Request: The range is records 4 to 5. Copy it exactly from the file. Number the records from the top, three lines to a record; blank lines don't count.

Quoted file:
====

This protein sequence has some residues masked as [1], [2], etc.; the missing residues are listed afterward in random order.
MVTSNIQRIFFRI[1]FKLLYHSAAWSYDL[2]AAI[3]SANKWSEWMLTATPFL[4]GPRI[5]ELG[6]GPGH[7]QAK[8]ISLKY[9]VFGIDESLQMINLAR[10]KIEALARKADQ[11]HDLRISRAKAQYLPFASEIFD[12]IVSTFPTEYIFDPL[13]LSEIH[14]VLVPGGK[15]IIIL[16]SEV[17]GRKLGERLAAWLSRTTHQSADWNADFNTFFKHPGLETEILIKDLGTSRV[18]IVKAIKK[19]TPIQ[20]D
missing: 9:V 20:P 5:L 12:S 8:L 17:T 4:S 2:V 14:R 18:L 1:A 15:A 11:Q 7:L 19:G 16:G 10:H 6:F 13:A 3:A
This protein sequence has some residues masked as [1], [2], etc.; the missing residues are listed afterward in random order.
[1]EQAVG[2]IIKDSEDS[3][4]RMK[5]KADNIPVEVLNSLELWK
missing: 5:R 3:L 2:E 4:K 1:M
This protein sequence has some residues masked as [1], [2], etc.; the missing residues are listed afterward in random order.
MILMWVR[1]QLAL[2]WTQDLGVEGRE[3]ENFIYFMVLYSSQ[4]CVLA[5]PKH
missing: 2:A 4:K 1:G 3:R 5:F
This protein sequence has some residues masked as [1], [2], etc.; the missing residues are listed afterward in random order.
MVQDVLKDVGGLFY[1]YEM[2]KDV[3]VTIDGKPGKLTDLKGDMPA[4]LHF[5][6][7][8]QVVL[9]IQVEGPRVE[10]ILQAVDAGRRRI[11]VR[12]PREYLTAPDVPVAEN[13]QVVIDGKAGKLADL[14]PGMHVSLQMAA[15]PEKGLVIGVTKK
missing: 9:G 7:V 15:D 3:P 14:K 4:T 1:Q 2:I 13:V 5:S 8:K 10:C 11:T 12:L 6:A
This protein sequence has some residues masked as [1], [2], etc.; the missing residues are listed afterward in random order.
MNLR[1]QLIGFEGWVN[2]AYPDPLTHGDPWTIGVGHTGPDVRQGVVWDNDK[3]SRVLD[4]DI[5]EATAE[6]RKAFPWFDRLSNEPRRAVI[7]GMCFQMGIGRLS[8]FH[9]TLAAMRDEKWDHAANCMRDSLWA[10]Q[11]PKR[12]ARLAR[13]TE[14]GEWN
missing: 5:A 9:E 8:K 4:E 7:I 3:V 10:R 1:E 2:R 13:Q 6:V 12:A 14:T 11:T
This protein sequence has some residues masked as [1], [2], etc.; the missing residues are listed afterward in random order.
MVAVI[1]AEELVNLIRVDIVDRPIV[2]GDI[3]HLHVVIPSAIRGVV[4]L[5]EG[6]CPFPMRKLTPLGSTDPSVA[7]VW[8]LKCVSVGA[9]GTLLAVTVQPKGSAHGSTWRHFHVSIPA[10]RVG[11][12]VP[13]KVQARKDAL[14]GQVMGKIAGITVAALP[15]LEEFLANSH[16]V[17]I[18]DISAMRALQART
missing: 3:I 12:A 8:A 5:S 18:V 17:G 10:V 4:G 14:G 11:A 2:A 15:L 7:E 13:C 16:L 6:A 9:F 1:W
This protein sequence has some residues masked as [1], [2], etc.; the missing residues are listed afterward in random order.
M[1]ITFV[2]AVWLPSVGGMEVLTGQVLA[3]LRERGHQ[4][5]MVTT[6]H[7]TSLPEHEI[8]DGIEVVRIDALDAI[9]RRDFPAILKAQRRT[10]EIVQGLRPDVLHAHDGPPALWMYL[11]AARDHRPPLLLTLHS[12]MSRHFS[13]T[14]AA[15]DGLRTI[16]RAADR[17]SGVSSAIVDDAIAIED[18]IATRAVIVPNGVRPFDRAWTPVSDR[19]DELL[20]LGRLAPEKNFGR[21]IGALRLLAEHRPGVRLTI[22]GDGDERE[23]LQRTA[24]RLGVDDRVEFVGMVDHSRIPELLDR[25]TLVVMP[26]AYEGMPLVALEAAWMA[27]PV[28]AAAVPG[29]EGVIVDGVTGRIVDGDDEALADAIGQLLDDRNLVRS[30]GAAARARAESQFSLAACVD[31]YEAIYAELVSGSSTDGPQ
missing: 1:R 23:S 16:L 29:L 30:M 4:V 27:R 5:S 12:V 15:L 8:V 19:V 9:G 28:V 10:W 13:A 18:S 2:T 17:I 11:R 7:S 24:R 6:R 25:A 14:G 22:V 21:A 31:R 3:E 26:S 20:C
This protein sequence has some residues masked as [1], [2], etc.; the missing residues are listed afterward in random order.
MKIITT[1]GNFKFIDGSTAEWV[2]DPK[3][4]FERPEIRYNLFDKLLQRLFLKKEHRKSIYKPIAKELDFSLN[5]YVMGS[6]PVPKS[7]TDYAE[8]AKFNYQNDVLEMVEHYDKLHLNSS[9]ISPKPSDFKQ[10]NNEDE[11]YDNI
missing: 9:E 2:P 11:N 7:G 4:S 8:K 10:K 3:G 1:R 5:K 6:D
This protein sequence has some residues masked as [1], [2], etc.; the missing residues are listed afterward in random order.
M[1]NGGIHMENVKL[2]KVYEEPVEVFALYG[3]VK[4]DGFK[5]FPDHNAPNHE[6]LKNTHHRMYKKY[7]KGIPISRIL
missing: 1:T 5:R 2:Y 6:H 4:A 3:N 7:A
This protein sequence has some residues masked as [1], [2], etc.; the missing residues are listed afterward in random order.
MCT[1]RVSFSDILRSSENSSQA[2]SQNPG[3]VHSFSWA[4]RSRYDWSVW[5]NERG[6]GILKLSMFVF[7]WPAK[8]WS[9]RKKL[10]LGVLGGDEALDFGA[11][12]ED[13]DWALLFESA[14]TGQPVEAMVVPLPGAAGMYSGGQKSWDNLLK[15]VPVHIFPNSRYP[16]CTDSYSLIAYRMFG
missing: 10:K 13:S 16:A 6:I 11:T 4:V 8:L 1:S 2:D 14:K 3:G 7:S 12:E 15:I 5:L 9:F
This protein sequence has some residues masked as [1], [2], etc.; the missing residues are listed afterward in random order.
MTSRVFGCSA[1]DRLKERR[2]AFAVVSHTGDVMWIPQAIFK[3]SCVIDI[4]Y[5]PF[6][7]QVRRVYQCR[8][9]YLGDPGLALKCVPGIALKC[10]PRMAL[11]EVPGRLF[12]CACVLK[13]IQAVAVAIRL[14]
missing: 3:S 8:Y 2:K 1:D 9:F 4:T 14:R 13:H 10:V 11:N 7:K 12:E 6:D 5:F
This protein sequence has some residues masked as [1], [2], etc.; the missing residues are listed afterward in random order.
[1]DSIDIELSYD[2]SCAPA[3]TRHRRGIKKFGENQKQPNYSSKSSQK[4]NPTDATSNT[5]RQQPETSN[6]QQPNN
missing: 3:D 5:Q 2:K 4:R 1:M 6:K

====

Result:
This protein sequence has some residues masked as [1], [2], etc.; the missing residues are listed afterward in random order.
MVQDVLKDVGGLFY[1]YEM[2]KDV[3]VTIDGKPGKLTDLKGDMPA[4]LHF[5][6][7][8]QVVL[9]IQVEGPRVE[10]ILQAVDAGRRRI[11]VR[12]PREYLTAPDVPVAEN[13]QVVIDGKAGKLADL[14]PGMHVSLQMAA[15]PEKGLVIGVTKK
missing: 9:G 7:V 15:D 3:P 14:K 4:T 1:Q 2:I 13:V 5:S 8:K 10:C 11:T 12:L 6:A
This protein sequence has some residues masked as [1], [2], etc.; the missing residues are listed afterward in random order.
MNLR[1]QLIGFEGWVN[2]AYPDPLTHGDPWTIGVGHTGPDVRQGVVWDNDK[3]SRVLD[4]DI[5]EATAE[6]RKAFPWFDRLSNEPRRAVI[7]GMCFQMGIGRLS[8]FH[9]TLAAMRDEKWDHAANCMRDSLWA[10]Q[11]PKR[12]ARLAR[13]TE[14]GEWN
missing: 5:A 9:E 8:K 4:E 7:I 3:V 10:R 1:E 2:R 13:Q 6:V 12:A 14:T 11:T